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Tuesday, August 15, 2006

Nigeria threatens crackdown in oil delta

LAGOS, Aug 15 (Reuters) - Nigerian President Olusegun Obasanjo said on Tuesday a spate of kidnappings in the oil producing Niger Delta was unacceptable and ordered the military to respond using "force for force".

In a statement released after a meeting of security chiefs and political leaders from the southern wetlands region, Obasanjo ordered security forces to start round-the-clock patrols of the Niger Delta creeks and threatened to sanction companies if they pay ransoms.

"We are going to be firm and say no to violence and hostage-taking. Wherever we find hostage-takers now, we will hunt them down. We will not accept this any longer," Obasanjo said.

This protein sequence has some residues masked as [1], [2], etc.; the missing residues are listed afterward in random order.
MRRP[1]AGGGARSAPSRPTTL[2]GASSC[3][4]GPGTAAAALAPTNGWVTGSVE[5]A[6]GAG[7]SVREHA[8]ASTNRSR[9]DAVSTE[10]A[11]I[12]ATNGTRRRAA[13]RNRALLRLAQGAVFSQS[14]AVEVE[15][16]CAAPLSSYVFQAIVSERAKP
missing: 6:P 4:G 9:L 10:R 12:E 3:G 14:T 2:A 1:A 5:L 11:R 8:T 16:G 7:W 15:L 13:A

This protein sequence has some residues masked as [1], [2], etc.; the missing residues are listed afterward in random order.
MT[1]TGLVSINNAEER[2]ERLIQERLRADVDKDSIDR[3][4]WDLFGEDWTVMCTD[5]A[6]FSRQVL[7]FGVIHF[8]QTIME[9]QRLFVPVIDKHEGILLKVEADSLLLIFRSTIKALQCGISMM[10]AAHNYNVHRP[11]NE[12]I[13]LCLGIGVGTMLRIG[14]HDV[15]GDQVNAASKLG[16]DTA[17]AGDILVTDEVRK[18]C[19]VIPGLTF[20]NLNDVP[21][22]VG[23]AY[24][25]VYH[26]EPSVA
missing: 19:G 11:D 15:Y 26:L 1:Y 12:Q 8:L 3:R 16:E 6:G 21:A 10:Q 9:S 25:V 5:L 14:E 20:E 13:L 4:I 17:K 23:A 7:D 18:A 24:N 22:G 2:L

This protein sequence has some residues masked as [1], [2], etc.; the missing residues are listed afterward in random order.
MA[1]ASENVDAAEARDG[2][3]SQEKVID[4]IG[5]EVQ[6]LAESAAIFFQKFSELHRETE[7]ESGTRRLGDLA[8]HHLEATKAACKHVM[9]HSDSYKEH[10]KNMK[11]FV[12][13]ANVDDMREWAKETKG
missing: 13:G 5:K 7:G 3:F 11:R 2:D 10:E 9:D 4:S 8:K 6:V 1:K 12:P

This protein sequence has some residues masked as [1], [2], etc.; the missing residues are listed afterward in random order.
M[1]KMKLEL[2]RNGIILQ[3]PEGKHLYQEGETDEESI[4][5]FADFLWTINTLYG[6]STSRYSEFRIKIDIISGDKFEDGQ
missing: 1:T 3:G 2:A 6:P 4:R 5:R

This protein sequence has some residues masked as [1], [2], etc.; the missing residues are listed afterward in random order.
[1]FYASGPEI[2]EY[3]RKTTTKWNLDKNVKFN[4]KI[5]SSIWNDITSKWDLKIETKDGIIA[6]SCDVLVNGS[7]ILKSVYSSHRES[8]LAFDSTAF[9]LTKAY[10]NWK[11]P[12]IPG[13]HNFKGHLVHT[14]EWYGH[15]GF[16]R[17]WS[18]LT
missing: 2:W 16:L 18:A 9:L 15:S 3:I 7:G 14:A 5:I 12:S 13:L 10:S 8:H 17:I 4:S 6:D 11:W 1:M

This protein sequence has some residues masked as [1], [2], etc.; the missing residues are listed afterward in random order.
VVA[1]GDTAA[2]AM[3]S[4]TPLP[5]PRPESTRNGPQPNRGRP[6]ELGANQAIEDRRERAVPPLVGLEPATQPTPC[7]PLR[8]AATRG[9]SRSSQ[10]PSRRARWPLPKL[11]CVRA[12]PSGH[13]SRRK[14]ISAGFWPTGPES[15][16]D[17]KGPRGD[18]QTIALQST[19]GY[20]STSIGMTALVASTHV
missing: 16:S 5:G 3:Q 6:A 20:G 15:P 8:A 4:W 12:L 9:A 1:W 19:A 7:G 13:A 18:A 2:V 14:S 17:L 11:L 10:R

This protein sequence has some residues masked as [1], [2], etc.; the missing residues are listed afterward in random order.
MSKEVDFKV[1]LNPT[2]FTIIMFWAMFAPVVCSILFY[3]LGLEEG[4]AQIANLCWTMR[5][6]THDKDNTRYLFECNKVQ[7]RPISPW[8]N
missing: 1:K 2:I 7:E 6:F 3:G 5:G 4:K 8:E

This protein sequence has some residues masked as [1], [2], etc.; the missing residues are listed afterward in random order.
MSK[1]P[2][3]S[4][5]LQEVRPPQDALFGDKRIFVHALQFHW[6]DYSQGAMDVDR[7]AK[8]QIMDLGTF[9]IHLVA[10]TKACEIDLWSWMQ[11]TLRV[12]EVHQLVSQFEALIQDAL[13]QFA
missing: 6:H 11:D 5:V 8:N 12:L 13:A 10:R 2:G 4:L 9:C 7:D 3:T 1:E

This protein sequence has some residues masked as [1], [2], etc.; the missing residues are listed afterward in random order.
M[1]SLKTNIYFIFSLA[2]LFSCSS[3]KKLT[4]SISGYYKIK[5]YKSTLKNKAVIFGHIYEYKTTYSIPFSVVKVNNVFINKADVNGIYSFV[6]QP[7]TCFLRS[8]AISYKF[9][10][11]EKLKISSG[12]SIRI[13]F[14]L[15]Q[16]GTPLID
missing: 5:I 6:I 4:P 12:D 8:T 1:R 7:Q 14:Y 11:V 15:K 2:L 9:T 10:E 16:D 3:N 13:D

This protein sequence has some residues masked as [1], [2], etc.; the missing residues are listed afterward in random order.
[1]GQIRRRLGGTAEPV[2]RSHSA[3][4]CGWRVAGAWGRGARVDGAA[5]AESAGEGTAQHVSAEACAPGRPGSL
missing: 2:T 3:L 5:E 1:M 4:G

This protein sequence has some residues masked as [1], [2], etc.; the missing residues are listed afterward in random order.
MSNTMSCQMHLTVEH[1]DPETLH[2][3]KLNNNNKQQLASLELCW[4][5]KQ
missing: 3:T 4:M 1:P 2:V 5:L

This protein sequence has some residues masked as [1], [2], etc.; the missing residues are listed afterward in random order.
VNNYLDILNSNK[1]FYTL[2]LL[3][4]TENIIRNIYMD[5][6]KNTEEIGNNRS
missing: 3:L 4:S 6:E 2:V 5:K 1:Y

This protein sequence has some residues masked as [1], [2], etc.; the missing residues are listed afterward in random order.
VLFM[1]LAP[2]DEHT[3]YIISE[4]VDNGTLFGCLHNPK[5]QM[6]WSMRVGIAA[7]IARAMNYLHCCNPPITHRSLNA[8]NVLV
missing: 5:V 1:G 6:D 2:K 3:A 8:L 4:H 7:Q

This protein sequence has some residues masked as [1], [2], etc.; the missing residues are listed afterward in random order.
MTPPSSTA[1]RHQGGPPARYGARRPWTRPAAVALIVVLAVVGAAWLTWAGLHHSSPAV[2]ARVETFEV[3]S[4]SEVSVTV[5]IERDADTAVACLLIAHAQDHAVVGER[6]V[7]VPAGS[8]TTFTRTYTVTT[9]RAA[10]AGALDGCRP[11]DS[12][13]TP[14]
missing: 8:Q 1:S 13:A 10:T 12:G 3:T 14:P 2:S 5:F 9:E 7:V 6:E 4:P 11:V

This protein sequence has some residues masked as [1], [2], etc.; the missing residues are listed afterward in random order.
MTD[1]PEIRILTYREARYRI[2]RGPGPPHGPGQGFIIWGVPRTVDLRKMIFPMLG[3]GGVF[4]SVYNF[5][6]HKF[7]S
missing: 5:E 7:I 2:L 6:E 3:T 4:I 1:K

The statement appeared to signal a change in the government's stance towards a recent upsurge in violence against the world's eighth largest oil exporter.

A series of attacks and kidnappings at the beginning of the year by a new militant group demanding more local control over the delta's oil wealth prompted Obasanjo to set up a committee to inject new investment into the neglected region.

The latest spate of abductions has seen at least 16 foreign oil workers taken in five separate incidents by different groups in two weeks. Authorities say most of the latest cases have been motivated by ransom and by disputes between oil companies and the communities where they operate.

At least six hostages are still being held after 10 were released over the past few days.
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